New Combination Therapy That Increases Progression-Free Survival In Hormone-Receptor-Positive Breast Cancer Patients
Researchers from the Revlon/UCLA Women’s Cancer Research Program at UCLA’s Jonsson Comprehensive Cancer Center (JCCC) reported an encouraging increase in progression-free survival (PFS, the length of time a patients is on treatment without tumor growth) for patients with breast cancer that was estrogen receptor positive (ER+), HER2-negative who were given a combination of the standard anti-estrogen treatment, letrozole, and a new experimental drug called PD 0332991. The drug, initially developed by Pfizer for potential use in blood malignancies, was tested in the laboratory in breast cancer models by the JCCC investigators. This new clinical study using PD 0332991 and conducted in collaboration with Pfizer, compared the combination to letrozole alone in ER+ breast cancer patients.
Reported at the annual meeting of the American Association for Cancer Research/ San Antonio Breast Cancer Symposium in San Antonio, TX on Dec. 5, 2012, the two-part Phase II clinical trial was led by Dr. Richard S. Finn, Associate Professor of Medicine at UCLA and JCCC member. The study originated from the Translational Oncology Research Laboratory (TORL) directed by Dr. Dennis Slamon, Professor of Medicine at JCCC and director of the Revlon/UCLA Women’s Cancer Research Program.
In part 1of the study 66 patients were enrolled. Preliminary results showed significant improvement in median PFS of the patients who were given the new drug combination. Ninety-nine more patients were enrolled in part 2 of the study, which allowed only for patients whose tumors revealed selected biomarkers: CCND1 amplification and p16 loss. Retrospective analysis from part I suggested clinical benefit from PD-332991 regardless of status of the biomarkers. All other demographic features for the patients in the study were similar, so for final trial analysis the results of the two parts of the study were combined for the San Antonio Breast Cancer Symposium presentation.
With the results from the two parts added together, data analysis showed that the median PFS of patients on the combination arm was 26.1 months compared to 7.5 months among those given letrozole alone. Of patients with measurable disease, 45% of the women given the combination had confirmed responses, compared to 31% with letrozole alone, and the clinical benefit rates (tumor shrinkage and/or stable disease for a minimum of 6 months) were 70% and 44%, respectively.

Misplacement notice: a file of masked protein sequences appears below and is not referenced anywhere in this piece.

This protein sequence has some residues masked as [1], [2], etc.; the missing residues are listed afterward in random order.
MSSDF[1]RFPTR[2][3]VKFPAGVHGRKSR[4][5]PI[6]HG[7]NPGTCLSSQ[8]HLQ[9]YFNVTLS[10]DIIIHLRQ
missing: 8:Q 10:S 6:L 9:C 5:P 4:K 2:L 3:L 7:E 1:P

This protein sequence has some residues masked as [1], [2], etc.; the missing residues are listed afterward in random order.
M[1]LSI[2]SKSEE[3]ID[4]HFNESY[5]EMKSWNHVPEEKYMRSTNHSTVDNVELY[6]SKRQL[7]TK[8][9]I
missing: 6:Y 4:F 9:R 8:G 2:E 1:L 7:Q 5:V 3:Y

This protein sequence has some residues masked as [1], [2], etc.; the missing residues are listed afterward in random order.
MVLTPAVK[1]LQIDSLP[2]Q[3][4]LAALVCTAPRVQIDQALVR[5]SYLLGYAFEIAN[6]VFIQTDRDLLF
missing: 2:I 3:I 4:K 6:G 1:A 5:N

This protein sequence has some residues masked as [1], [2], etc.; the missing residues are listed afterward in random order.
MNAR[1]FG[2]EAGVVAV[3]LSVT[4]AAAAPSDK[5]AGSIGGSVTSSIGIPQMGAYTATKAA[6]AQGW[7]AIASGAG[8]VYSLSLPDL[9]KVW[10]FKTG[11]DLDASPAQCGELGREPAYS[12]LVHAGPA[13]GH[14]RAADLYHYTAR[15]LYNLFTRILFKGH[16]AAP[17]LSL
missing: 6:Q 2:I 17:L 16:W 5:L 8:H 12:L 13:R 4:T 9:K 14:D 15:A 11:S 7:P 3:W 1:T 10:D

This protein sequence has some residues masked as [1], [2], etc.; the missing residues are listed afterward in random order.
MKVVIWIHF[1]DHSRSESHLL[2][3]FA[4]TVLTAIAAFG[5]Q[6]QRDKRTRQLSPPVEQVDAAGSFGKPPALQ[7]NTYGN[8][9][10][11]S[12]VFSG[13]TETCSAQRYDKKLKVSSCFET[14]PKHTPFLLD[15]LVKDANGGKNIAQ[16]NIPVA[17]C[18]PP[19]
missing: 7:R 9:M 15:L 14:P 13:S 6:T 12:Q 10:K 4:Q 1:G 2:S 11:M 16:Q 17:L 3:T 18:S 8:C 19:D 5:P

“This drug combination demonstrated a dramatic and clinically meaningful effect on PFS in women with ER positive breast cancer,” Finn said, “These results confirm the preclinical work we began at TORL.”
Finn and colleagues published their initial preclinical data in 2009, which showed that PD 0332991 blocked important proteins in cancer cells called cyclin D kinases 4 and 6 (CDK 4/6), thus blocked the growth of ER+ and HER2-amplified cancer cells in the laboratory.
With the goal of identifying important targets of cancer therapy in the laboratory and promptly developing them into patient treatments using the translational paradigm, the investigators then conducted a Phase I clinical trial, again in collaboration with Pfizer, in which the safety of the drug was tested. Those results confirmed the safety of PD 0332991, which had manageable side effects and is taken as a pill, and prompted the Phase II trial that compared the combination of PD 0332991 and letrozole to the standard treatment for these patients of letrozole alone. Critical to the clinical studies was the synergistic interactions observed in the laboratory between PD 0332991 and standard breast cancer drugs tamoxifen and trastuzumab, which are used in ER+ and HER2+ breast cancers, respectively.
“The results of this Phase II study validate the TORL approach,” said Slamon, who is the senior author on the study. He further stated that “by identifying these targets for treatment, we move forward with personalized oncology that greatly improves the chances for this group of patients. These results are as exciting as the initial results we saw for trastuzumab (Herceptin) in HER2+ breast cancers but represent a new approach for a different and larger subset of breast cancers, i.e. those that are ER+”
The core laboratory research for this project was supported primarily through the Revlon/UCLA Women’s Cancer Research Program and longtime philanthropic support from Ronald O. Perelman. Additional resources were provided by a grant from the Department of Defense Innovator Award W81XWH-05-1-0395 and the Noreen Frazier Foundation. The clinical trial itself was supported entirely by Pfizer, Inc.
Source: UCLA’s Jonsson Comprehensive Cancer Center